Archive for category Mais il faut cultiver notre jardin
So, it’s been awhile, eh?
To everyone who emailed and texted and Tweeted, thanks. Everything is hunky and dory. I’m not dead, ok? Let’s get that out of the way. Nor am I afflicted with a Chronic Debilitating Illness, unless you count members of my family. (That would be the topic of long separate blog post + extended psychotherapy.)
So what happened? Much to my surprise and amazement (and frank gratitude if truth be known) I got a new job about this time last year. A job with a very steep learning curve and a fairly cool boss with an alphabet soup of letters after her name and about as far away from Emergency nursing as you can imagine without leaving the hospital.
It is true, friends.
I have walked away from the front line.
I have drunk the mystical Kool-Aid.
I am Management.
But not real Management. I don’t actually manage anyone. I make up PowerPoints (ugh), give talks, and do research. I write policies. I have projects. I educate patients and staff. I occasionally make recommendations to Important People many steps above my pay grade, When I do speak, the senior administration actually pays attention and sometimes will do this or that based on the words flowing out of my mouth. This is a bit of a revelation for a front-line nurse used to managers halfheartedly and reluctantly paying attention. OK, not really paying attention at all.
Nurse K once suggested to me that my ambitions for real management were probably misplaced. Having observed front-line managers from the other side up close for the past year, I have to agree. Being a front-line manager truly and deeply sucks. It’s far worse than being a charge nurse. (I say this as an embittered former old charge nurse, remember.) Awesome amounts of responsibility and no actual power. And navigating the snakepit which is hospital politics. And the risk of being walked off the property at will. Great job, right?
So first lesson: I think I dodged a bullet there. I really don’t want to be a manager.
Second lesson: This is the first job where I use all of the skills I have acquired as a nurse in a meaningful and effective way.
I’m not just talking about clinical skills, or therapeutic communication skills which are surprisingly important in my current position; I’m also talking about evidence-based practice, critical thinking, leadership, understanding hospital processes, effecting change, teaching and developing clear presentations and a whole pile of other stuff — a whack of skills I acquired along the way in my ED practice. The unfortunate fact is, the opportunities to develop and use all of these skill in front-line practice is limited. The fact I had to leave front-line practice to fully explore them is a telling, don’t you think?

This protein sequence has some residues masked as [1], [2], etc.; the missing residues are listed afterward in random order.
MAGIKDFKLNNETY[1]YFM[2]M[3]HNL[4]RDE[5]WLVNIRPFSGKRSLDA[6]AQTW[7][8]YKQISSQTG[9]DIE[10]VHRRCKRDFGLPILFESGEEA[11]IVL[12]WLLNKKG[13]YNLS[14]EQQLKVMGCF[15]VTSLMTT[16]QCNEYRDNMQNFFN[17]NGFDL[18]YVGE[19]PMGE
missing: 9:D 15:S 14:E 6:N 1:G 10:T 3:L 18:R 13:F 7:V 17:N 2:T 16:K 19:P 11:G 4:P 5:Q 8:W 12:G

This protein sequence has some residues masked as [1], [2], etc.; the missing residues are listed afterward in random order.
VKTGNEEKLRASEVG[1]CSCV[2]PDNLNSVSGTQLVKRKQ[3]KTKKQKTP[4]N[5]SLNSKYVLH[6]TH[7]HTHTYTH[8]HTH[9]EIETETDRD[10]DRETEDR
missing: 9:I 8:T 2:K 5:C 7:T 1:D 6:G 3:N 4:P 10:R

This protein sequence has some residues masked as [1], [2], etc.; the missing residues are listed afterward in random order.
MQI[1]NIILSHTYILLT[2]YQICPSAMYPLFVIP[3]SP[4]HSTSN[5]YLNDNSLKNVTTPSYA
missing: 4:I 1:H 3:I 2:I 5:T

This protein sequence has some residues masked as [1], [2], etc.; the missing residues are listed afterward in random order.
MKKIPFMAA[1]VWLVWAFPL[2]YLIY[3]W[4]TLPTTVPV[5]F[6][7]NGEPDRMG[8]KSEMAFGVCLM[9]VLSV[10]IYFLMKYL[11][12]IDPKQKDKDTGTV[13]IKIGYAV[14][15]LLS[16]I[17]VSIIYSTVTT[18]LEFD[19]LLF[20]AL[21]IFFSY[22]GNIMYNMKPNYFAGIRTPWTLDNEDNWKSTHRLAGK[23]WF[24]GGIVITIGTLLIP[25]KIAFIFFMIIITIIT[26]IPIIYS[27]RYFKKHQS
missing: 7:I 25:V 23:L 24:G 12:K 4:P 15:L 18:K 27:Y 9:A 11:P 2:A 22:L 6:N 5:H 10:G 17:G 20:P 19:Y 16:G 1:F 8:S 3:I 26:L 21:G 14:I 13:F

Third lesson: Make the jump. I’m looking at all of you who think there must be more. Or better. Do something different. You won’t regret it.
Curiously enough a couple of days ago, someone named Darren Royds left this comment on one of my blog posts:
You need to get out and find a decent job. Have a life , live and reduce stress. I have quit nursing and was the best decision I ever made. You will end up as so many do.
Well exactly. I haven’t quit nursing, though. But as much as I loved working in the ED, it was clearly time to move on. It was the best job decision I have ever made.
Have you guys ever made a career change to/from/within nursing? Was the outcome good/bad/indifferent?
P.S. So what about the blog?
That, dear friends, will be a topic for another blog post.
Posted by torontoemerg in I'd Better Feel Sorry for Myself 'Cause No One Else Will, Mais il faut cultiver notre jardin, Uncategorized on Wednesday 29 September 2010
Judging from the outer ear canal crust this morning, I gather the infection and the pressure perforated my eardrum overnight. Frankly, I don’t know when I’ve felt so lousy. No post today, obviously, but a few autumnal garden photos.
Incidentally, does anyone have an opinion when I should get further attention? The treatment seems to be antibiotics (which I’m on) and time, but the ongoing pain, the hearing loss and general crapitudiness is a bit alarming.
More beneath the fold. Read the rest of this entry »
My ISP was down again today. Took some rose pictures instead, with my Canon and my brand-new-to-me garage-sale tripod. The sun was a little high and a little bright, but still a reasonable effort. [Click on the pics for clearer, better images.]
Rosa ‘Leander’ (Austin)
Rosa ‘Tropicana’ (HT)
(Incidentally, I don’t usually have Hybrid Teas in my rose garden — too much muss, too much fuss — but ‘Tropicana’ looked so tempting in the Loblaws Garden Centre this spring. I haven’t been disappointed: it’s bloomed nearly continuously all summer. It was probably worth the 12.99 I paid for it, even if I kill it with benign neglect over the winter.)
I had some monumental snarkiness about the College and Associaion of Registered Nurses of Alberta and their decision to discipline nurses for using the internet at work — a hitherto unexplored danger to public safety! — but I don’t have the heart for it today. Suffice the say, their Complaints Committee has far to much time on their hands.
At any rate, went a farmer’s market yesterday and bought a quart basket of field-ripened heritage tomatoes for the slightly exorbitant price of $9. However, these are possibly the best tomatoes I have ever tasted. Eating them in — what else? — toasted tomato sandwiches seems to be the best destiny for them, but adding them fresh to hot pasta with a dash of olive oil, some grated parm and plenty of salt and pepper is a close second.
Need I say more?
No mildew or blackspot this year either. Last year was horrid.
P.S. Does anyone know why my photos, which look delightful on my laptop, look positively awful and out of focus when I upload them?